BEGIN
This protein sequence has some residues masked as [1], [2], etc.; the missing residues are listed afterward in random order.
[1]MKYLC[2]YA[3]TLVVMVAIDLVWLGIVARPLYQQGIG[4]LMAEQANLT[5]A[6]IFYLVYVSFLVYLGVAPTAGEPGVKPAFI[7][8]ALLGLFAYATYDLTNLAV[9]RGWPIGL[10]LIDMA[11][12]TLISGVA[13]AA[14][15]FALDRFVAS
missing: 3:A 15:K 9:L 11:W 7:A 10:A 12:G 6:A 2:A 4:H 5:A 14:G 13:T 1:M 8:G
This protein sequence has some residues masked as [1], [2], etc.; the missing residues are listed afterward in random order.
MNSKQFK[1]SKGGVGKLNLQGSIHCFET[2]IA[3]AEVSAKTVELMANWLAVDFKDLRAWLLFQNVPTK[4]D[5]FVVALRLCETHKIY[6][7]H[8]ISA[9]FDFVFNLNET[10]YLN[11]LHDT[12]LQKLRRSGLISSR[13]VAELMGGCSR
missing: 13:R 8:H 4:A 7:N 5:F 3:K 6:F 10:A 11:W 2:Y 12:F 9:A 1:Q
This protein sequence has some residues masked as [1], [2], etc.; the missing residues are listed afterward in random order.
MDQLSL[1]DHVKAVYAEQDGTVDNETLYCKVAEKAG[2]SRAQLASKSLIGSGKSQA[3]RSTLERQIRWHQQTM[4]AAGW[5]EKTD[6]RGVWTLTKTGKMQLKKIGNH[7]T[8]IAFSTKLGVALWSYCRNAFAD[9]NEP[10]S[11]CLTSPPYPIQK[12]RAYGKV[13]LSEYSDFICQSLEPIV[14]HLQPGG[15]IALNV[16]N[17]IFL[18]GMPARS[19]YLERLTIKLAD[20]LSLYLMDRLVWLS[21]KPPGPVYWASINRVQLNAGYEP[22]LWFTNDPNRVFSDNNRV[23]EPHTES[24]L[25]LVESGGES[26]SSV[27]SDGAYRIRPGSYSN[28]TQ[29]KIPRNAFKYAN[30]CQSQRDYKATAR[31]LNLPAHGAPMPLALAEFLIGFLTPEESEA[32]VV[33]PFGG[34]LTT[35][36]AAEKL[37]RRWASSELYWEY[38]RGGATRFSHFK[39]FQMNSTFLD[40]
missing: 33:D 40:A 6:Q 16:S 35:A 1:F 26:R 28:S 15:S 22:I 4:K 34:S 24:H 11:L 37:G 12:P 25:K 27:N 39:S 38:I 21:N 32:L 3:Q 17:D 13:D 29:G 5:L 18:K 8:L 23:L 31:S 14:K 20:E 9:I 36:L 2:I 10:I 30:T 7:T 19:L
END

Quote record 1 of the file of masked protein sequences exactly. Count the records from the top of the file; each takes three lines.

This protein sequence has some residues masked as [1], [2], etc.; the missing residues are listed afterward in random order.
[1]MKYLC[2]YA[3]TLVVMVAIDLVWLGIVARPLYQQGIG[4]LMAEQANLT[5]A[6]IFYLVYVSFLVYLGVAPTAGEPGVKPAFI[7][8]ALLGLFAYATYDLTNLAV[9]RGWPIGL[10]LIDMA[11][12]TLISGVA[13]AA[14][15]FALDRFVAS
missing: 3:A 15:K 9:L 11:W 7:A 10:A 12:G 6:A 2:A 4:H 5:A 14:G 13:T 1:M 8:G